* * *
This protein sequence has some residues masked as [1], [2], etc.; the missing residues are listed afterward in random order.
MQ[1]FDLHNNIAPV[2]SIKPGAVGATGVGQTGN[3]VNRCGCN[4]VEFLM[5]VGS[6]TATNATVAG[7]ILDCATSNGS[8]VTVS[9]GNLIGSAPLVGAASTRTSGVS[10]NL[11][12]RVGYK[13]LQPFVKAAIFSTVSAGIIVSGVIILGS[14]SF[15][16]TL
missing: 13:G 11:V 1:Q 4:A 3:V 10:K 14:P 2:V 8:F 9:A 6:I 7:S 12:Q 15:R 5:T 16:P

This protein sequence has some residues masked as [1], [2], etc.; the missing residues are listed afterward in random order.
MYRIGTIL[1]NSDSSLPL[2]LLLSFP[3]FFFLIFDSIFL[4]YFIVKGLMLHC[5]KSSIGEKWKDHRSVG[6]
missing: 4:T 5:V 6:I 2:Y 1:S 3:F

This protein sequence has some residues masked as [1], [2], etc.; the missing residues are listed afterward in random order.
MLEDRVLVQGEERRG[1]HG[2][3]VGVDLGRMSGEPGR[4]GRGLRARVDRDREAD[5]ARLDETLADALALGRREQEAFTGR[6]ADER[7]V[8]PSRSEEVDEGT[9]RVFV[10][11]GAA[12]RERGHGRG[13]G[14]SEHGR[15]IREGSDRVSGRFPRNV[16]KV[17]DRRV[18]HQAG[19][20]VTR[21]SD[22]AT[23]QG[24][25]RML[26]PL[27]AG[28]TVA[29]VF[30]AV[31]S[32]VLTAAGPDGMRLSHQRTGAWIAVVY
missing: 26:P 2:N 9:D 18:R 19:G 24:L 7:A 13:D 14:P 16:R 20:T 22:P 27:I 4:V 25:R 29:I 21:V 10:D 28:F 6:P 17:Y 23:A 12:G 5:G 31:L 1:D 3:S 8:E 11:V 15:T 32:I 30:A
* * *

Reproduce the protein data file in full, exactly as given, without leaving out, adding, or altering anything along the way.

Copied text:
This protein sequence has some residues masked as [1], [2], etc.; the missing residues are listed afterward in random order.
MQ[1]FDLHNNIAPV[2]SIKPGAVGATGVGQTGN[3]VNRCGCN[4]VEFLM[5]VGS[6]TATNATVAG[7]ILDCATSNGS[8]VTVS[9]GNLIGSAPLVGAASTRTSGVS[10]NL[11][12]RVGYK[13]LQPFVKAAIFSTVSAGIIVSGVIILGS[14]SF[15][16]TL
missing: 13:G 11:V 1:Q 4:A 3:V 10:K 14:P 2:V 8:F 9:A 6:I 7:S 12:Q 15:R 5:T 16:P

This protein sequence has some residues masked as [1], [2], etc.; the missing residues are listed afterward in random order.
MYRIGTIL[1]NSDSSLPL[2]LLLSFP[3]FFFLIFDSIFL[4]YFIVKGLMLHC[5]KSSIGEKWKDHRSVG[6]
missing: 4:T 5:V 6:I 2:Y 1:S 3:F

This protein sequence has some residues masked as [1], [2], etc.; the missing residues are listed afterward in random order.
MLEDRVLVQGEERRG[1]HG[2][3]VGVDLGRMSGEPGR[4]GRGLRARVDRDREAD[5]ARLDETLADALALGRREQEAFTGR[6]ADER[7]V[8]PSRSEEVDEGT[9]RVFV[10][11]GAA[12]RERGHGRG[13]G[14]SEHGR[15]IREGSDRVSGRFPRNV[16]KV[17]DRRV[18]HQAG[19][20]VTR[21]SD[22]AT[23]QG[24][25]RML[26]PL[27]AG[28]TVA[29]VF[30]AV[31]S[32]VLTAAGPDGMRLSHQRTGAWIAVVY
missing: 26:P 2:N 9:D 18:R 19:G 24:L 7:A 13:D 14:P 16:R 20:T 22:P 27:I 4:V 25:R 29:I 21:V 10:D 28:F 6:P 17:Y 23:A 12:G 5:G 31:L 1:D 3:S 8:E 11:V 15:T 32:I 30:A